Friday, March 25 at 8 p.m. Theme: “Defining Moments”—
Stacie Chaiken in “The Dig: Death, Genesis and the Double Helix.” (Theatre) An American archeologist is summoned to a dig in the ancient Arab-Hebrew town of Jaffa where they have found something they think might change everything- and she is the only one who can tell them what it is.
Erin Parks in “Bonnie in Brighton.” (Theatre) The story of an American girl’s empowering travels through Europe, a rite-of-passage odyssey that is shocking, funny, moving, and a rallying call for the adventurer within us all.
Rebecca Stronger in “Miss Georgia Valentine.” (Acrobatics) A New York-based aerialist-acrobat finds herself in an unexpected situation, which leads her to take the audience on a cheeky and compelling journey through the veils of her faith and memory.
Taffy Wallace in “Next Exit: Beautiful Life.” (Theatre) A personal journey growing up in Compton, moving to Beverly Hills and full circle back to Compton that focuses on identity and self-acceptance.
Saturday, March 26 at 3 p.m. Theme: “It’s A Family Affair”—
Ashanti Brown in “Hell On Me.” (Theatre) One young woman’s testimonial that no matter where you come from, you can rewrite your story, thus taking ownership of your life.
Veronique Jeanmarie in “Big Red Drum Set.” (Storytelling) A New York-based solo show about “music, memory, siblings and growing up in Los Angeles.”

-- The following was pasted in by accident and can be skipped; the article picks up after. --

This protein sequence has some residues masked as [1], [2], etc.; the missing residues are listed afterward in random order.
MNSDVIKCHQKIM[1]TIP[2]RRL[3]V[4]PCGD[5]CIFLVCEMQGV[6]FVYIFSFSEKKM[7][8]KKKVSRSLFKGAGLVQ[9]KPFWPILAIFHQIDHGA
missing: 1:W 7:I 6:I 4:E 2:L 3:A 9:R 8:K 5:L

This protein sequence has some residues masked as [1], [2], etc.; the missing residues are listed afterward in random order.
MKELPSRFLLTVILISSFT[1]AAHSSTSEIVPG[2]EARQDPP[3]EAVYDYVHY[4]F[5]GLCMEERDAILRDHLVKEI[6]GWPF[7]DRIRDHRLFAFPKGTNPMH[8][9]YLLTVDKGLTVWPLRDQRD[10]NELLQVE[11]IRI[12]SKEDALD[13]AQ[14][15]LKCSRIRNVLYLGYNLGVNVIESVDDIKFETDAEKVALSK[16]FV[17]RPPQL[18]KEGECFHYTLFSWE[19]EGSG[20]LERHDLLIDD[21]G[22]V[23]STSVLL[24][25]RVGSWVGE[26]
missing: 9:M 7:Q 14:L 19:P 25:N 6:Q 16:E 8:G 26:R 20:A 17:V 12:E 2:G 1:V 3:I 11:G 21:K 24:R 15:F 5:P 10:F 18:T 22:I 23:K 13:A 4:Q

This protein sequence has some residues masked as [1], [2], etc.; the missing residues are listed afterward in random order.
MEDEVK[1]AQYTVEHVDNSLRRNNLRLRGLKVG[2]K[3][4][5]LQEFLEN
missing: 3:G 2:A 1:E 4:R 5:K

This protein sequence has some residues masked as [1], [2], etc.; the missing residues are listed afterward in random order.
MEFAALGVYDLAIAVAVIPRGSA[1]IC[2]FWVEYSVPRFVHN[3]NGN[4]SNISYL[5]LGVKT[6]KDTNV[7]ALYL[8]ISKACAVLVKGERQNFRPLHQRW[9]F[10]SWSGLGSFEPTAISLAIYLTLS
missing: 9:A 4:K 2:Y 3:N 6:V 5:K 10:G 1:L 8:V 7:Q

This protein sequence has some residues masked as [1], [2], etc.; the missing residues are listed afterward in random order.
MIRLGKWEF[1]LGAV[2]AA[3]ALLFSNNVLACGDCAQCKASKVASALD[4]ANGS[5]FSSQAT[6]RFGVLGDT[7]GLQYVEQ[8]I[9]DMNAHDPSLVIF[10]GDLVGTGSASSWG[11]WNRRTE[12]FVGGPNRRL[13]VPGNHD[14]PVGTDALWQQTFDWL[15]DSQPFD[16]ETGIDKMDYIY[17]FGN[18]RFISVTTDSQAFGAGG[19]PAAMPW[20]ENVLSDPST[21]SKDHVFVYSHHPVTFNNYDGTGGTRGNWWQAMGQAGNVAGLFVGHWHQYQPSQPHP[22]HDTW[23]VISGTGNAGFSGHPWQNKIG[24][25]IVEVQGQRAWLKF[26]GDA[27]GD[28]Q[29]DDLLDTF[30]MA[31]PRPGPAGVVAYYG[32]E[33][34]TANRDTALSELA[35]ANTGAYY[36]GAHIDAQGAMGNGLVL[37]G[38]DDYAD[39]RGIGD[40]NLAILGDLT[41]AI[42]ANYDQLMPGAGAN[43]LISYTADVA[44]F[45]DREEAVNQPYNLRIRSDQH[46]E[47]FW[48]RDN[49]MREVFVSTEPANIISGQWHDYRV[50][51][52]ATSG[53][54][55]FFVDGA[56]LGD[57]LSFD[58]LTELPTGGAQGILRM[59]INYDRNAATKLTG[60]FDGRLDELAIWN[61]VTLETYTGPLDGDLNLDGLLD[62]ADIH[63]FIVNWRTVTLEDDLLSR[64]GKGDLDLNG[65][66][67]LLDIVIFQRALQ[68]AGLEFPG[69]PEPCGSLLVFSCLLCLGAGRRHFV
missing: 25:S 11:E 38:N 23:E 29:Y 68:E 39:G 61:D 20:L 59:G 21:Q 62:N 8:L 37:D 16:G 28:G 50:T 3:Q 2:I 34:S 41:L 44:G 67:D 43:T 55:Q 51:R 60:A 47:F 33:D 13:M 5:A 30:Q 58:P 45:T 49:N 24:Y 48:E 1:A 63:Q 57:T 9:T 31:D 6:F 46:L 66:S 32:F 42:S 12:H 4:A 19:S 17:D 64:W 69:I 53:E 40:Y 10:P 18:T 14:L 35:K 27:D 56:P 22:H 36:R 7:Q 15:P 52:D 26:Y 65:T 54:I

Gloria Rosen in “Listen…Can You Hear Me Now?” (Storytelling) A New York-based actor whose lifetime of interpreting for her deaf parents leads this woman on a search for her own true voice.
Saturday, March 26 at 8 p.m. Theme: “Globally Speaking.”—
Michelle Glick in “Asian Belle.” (Theatre) An autobiographical tale of a New York-based woman’s biracial experience growing up as an Anglo-Asian in the Deep South, exploring assimilation in America, and feeling like a fish out of water desperately trying to be just like everyone else.
Monica Hunken in “Blondie of Arabia.” (Theatre) See description for Thursday, May 24. This is an expanded excerpt of the piece.
Saria Idana in “Homeless in Homeland.” (Theatre) The journey of a Jewish-American woman to understand her identity and her desire for justice in the face of the Israeli-Palestinian conflict.
Sunday, March 27 at 3 p.m. Theme: “Herstory Live!”—
Gael Le Cornier in “Frida Kahlo: Viva La Vida!” (Theatre) With a British-based actor, this piece is a portrayal of the turbulent life of Mexican painter Frida Kahlo.